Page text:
Third 'Avoid' Dementia Sufferers

One in three people are uncomfortable around dementia sufferers, according to new research.

The figures released today, coincide with the Government's new dementia awareness campaign, aimed at educating people about the condition, and suggesting simple things that can help those living with the illness.

A MORI poll found 32% of those surveyed 'would find it difficult to spend much time with someone who has dementia', while more than half said they do not know enough about the illness to help someone who has it.

However, 81% agreed that some people with dementia can still take part in normal activities.

Care Minister Phil Hope said avoiding people with the condition can make them feel isolated and stigmatised.

"We want to start to break down this stigma and show the simple things you can do to help people live well with dementia."

The 'Living Well' campaign will appear on TV, radio, online and in print across England.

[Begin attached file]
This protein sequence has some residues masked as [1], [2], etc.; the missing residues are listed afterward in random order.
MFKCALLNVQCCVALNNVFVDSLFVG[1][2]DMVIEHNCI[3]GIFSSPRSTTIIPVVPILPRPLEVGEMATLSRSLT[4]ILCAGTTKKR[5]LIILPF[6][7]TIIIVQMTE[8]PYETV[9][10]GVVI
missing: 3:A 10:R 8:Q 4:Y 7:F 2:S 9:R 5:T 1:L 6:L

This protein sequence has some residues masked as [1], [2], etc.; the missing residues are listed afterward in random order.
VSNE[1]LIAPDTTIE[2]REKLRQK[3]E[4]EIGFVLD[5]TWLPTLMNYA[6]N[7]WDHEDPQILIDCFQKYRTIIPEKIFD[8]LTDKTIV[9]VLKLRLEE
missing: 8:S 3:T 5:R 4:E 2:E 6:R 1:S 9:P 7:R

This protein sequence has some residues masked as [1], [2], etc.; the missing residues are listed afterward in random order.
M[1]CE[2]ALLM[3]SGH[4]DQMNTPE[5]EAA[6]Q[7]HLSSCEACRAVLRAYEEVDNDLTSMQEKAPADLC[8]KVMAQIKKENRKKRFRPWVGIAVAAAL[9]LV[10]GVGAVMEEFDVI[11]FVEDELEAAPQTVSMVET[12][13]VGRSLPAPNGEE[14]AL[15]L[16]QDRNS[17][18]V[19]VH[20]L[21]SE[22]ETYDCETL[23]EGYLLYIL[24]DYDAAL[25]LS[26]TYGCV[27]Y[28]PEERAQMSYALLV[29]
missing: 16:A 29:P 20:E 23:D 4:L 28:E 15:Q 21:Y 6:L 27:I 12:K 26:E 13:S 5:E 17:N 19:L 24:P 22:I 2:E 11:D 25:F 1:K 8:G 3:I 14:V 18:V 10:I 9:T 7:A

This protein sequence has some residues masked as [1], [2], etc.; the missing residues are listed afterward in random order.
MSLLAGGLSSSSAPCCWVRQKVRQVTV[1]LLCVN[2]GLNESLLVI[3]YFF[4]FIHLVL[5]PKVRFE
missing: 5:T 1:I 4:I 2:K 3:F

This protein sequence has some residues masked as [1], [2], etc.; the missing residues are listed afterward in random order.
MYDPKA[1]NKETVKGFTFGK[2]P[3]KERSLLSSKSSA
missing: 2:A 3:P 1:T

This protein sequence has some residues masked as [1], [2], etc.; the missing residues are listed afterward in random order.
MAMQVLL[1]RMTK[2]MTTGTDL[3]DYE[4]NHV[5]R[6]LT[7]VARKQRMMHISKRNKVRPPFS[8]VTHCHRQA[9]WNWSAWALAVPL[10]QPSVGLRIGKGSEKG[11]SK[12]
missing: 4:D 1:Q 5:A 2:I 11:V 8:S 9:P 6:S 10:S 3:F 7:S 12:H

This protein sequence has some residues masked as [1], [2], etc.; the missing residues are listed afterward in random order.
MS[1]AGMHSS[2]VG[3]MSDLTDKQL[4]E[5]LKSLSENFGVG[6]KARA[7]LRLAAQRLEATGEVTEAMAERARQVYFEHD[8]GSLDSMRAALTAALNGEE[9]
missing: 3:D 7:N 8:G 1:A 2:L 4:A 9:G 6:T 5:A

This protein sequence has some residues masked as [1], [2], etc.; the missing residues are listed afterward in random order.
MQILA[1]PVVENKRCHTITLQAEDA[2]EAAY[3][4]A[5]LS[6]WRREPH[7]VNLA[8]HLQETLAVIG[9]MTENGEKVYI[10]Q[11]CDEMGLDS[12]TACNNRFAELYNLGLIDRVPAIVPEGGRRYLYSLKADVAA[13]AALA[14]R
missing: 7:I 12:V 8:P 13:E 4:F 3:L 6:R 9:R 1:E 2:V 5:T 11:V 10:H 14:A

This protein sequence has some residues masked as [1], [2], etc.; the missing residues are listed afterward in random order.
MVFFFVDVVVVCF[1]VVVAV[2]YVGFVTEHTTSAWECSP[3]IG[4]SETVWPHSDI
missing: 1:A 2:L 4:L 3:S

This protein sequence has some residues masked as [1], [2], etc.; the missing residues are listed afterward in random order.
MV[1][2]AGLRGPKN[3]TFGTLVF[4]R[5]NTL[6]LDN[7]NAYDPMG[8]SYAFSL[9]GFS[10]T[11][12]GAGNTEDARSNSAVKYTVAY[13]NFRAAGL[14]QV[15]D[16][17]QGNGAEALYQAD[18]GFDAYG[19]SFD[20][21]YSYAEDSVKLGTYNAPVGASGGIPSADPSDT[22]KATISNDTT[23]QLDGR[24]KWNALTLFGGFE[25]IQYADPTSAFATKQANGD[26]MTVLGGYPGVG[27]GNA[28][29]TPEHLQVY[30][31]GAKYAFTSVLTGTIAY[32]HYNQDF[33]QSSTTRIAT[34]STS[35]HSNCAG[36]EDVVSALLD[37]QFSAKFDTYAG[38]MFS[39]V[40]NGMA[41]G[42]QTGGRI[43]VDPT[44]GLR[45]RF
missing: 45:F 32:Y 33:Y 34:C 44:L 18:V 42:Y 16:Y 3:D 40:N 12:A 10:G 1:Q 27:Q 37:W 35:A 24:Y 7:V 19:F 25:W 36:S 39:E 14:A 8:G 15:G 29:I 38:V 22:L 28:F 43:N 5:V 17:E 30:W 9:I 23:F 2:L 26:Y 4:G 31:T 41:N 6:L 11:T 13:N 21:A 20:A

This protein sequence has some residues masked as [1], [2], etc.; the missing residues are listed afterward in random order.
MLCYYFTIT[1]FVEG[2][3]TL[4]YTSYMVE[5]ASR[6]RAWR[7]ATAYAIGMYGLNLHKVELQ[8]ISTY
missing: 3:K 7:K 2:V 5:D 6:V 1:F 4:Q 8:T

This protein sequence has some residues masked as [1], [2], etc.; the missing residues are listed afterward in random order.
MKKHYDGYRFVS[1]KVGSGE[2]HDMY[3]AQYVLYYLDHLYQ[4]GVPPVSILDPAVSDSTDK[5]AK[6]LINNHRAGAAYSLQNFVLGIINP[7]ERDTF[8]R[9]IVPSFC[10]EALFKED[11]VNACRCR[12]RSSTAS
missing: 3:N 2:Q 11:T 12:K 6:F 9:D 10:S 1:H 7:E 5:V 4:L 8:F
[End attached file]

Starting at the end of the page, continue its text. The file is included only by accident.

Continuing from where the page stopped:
Ruth Sutherland, Acting Chief Executive of Alzheimer’s Society said: "People with dementia tell us that, once diagnosed, others begin to act differently or avoid them altogether.

"This has a huge impact on their lives, but we know that with the right support people can continue to enjoy a good quality of life."

National Clinical Director for Dementia, Prof Alistair Burns said: "Despite the fact that most people will be touched by dementia at some point in their lives, understanding of the condition, and how it is managed, is poor.

"We want to start to increase understanding, break down stigma and show some simple things you can do to help people live well."


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